At the Upper School, we’ve had a fabulous start to the 2022-2023 school year. Per our tradition, our Ninth Graders were welcomed by the Senior Class on their first day of high school. Our Seniors gathered at the front doors of the Upper School and cheered on each Ninth Grader as they entered the building. While having a house party mix blasting at 7:30 in the morning might have been an unexpected soundtrack to the first day of high school, judging by the smiles on the faces of our students, it will serve as an excellent memory as they look back at the start of the school year!

During our opening Upper School Assembly, I shared with the students that the faculty opened our own first meeting this year by asking ourselves two questions.

First, the faculty took some time to identify a personal practice or habit that we engaged in last year that we absolutely wanted to keep this year. I told our students this was a fun question to think about because we got to consider what worked well. As faculty, we identified those things we did that made us better teachers, better colleagues, or better at our jobs.

Next, the faculty took some time to identify a practice or habit that we engaged in last year that we absolutely wanted to let go of. This question was a little less fun because it meant we had to think back on a time when we were less effective than we’d hoped, or when we did something that worked in the short run but caused us more trouble in the long run. I let our students know that getting in your own way is something that adults secretly hope they’ve outgrown, but the truth is that all humans—of all ages—do it all the time.

With this framing, I asked students to consider these two questions for themselves.

As faculty, we hope that asking our students to recall a practice or habit from last year that they want to keep will help make them more successful this year. There are so many practices and habits we see CA students engaging in every day that we are proud of and that we hope they’ll absolutely keep. Our kids are empathetic and curious; they ask for help and offer help generously; they are kind to each other. At their best moments, they recognize that growth is never about competition with their peers but about expanding those skills they’ll need to better understand the world around them.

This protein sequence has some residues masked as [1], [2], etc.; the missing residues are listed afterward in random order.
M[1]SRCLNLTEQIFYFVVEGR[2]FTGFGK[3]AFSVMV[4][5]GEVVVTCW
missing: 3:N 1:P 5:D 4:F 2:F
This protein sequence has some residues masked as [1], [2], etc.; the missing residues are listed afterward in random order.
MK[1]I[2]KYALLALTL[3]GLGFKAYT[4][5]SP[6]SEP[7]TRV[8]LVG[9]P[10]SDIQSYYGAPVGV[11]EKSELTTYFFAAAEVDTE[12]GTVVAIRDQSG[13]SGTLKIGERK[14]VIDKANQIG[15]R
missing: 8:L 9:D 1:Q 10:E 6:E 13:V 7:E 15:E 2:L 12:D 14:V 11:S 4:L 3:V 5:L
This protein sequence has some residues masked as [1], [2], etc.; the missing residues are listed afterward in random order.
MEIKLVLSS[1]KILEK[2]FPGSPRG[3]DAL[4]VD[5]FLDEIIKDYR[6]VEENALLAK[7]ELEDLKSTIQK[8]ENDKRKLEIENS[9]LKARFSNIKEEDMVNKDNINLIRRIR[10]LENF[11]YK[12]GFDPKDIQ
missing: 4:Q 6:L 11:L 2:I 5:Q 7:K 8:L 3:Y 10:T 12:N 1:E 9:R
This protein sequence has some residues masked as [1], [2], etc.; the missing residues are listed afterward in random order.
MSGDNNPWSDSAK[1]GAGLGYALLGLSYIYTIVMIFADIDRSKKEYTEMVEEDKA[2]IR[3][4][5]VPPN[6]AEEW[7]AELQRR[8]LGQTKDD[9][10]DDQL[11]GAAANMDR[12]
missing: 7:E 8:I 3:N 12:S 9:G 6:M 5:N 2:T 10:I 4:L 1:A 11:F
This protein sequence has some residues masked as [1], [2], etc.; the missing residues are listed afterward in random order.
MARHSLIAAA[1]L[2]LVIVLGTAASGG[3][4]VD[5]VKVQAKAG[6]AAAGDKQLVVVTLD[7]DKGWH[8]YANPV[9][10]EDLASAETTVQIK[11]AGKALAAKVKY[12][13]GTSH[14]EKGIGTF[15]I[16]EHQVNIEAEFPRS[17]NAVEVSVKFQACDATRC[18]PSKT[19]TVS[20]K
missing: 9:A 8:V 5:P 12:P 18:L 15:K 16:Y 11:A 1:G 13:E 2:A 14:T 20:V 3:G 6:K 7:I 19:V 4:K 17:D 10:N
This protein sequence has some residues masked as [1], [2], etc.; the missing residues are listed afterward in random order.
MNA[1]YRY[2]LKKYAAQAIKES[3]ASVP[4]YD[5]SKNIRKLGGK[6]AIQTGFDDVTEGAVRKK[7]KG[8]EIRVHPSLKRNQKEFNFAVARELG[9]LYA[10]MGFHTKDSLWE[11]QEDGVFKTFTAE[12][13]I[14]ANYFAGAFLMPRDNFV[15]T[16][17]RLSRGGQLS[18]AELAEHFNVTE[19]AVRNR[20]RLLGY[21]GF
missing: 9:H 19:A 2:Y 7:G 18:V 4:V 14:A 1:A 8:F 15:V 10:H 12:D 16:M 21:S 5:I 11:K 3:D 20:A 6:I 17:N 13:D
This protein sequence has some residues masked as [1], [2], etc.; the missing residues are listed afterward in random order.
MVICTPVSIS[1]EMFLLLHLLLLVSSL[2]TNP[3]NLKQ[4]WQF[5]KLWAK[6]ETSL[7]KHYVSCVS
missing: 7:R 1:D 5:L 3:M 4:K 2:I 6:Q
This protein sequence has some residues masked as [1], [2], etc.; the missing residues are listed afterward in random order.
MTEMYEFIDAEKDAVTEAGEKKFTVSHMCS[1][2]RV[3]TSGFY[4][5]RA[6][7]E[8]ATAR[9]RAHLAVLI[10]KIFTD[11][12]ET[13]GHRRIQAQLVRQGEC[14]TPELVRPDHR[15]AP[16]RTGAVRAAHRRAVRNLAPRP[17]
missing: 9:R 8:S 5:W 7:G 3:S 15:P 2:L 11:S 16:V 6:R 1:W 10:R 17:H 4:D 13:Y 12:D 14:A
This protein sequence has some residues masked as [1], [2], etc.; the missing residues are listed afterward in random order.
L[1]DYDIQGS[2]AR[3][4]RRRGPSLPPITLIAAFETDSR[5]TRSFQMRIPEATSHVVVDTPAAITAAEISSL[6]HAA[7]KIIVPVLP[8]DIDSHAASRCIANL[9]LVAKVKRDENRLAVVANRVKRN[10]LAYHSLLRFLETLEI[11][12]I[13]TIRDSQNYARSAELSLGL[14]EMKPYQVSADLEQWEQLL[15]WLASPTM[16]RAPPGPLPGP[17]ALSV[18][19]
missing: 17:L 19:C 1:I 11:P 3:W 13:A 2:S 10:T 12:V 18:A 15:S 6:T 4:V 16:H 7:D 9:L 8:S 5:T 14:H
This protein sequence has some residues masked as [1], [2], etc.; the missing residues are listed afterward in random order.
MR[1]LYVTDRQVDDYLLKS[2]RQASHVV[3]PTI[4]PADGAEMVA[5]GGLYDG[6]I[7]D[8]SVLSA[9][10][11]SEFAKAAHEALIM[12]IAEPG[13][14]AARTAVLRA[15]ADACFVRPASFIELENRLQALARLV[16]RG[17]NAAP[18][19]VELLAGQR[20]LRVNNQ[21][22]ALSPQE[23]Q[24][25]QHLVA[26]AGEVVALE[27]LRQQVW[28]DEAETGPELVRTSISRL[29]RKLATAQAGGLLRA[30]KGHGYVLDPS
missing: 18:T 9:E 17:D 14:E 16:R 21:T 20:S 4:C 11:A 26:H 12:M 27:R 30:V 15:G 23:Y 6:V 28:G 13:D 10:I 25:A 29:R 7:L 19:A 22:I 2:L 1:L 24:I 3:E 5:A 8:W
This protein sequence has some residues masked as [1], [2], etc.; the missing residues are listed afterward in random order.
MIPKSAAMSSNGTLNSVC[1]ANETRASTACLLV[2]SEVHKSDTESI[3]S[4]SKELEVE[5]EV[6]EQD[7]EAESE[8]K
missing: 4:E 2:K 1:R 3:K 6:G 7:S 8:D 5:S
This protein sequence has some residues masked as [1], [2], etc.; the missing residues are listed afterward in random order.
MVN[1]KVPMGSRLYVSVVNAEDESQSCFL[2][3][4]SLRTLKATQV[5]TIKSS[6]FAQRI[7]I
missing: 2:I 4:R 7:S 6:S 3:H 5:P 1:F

Now, the question about what practice or habit our students would like to let go of is a personal one. That’s not to say that their friends, teachers, or advisor can’t offer them perspective, but as I reminded our students, the reflection needed to determine the right answer is really an inside job.

A new school year is often framed around the idea of new beginnings or infused with talk of new additions—which makes a lot of sense! And in fact, we hope that our students will spend a lot of time enjoying the newness of the 2022-2023 school year and all the wonderful additions it will bring.

But subtraction is just as important.

Taking inventory of the habits or practices that didn’t work, asking how we get in our own way, or letting go of old ideas that hold us back is just as vital as knowing what went well or celebrating what’s brand new.

For some of our students, that old idea may be that math is not their thing or that they’re not good at writing. Some may think that meeting with teachers doesn’t help, or that their classmates don’t change from one grade to the next, so why should they give each other space to show up differently? But when we use these old ideas as our starting point, we paint ourselves and others into tiny corners.

So, as we begin this new year, we are encouraging our students to adopt an expansive mindset. Our faculty hope to empower our students to set a compass that allows them to leverage the mistakes of the past and maximize their inner wisdom.

And as I reminded our students, as long as we keep our community values front and center, we’ll be just fine. And likely even better than that.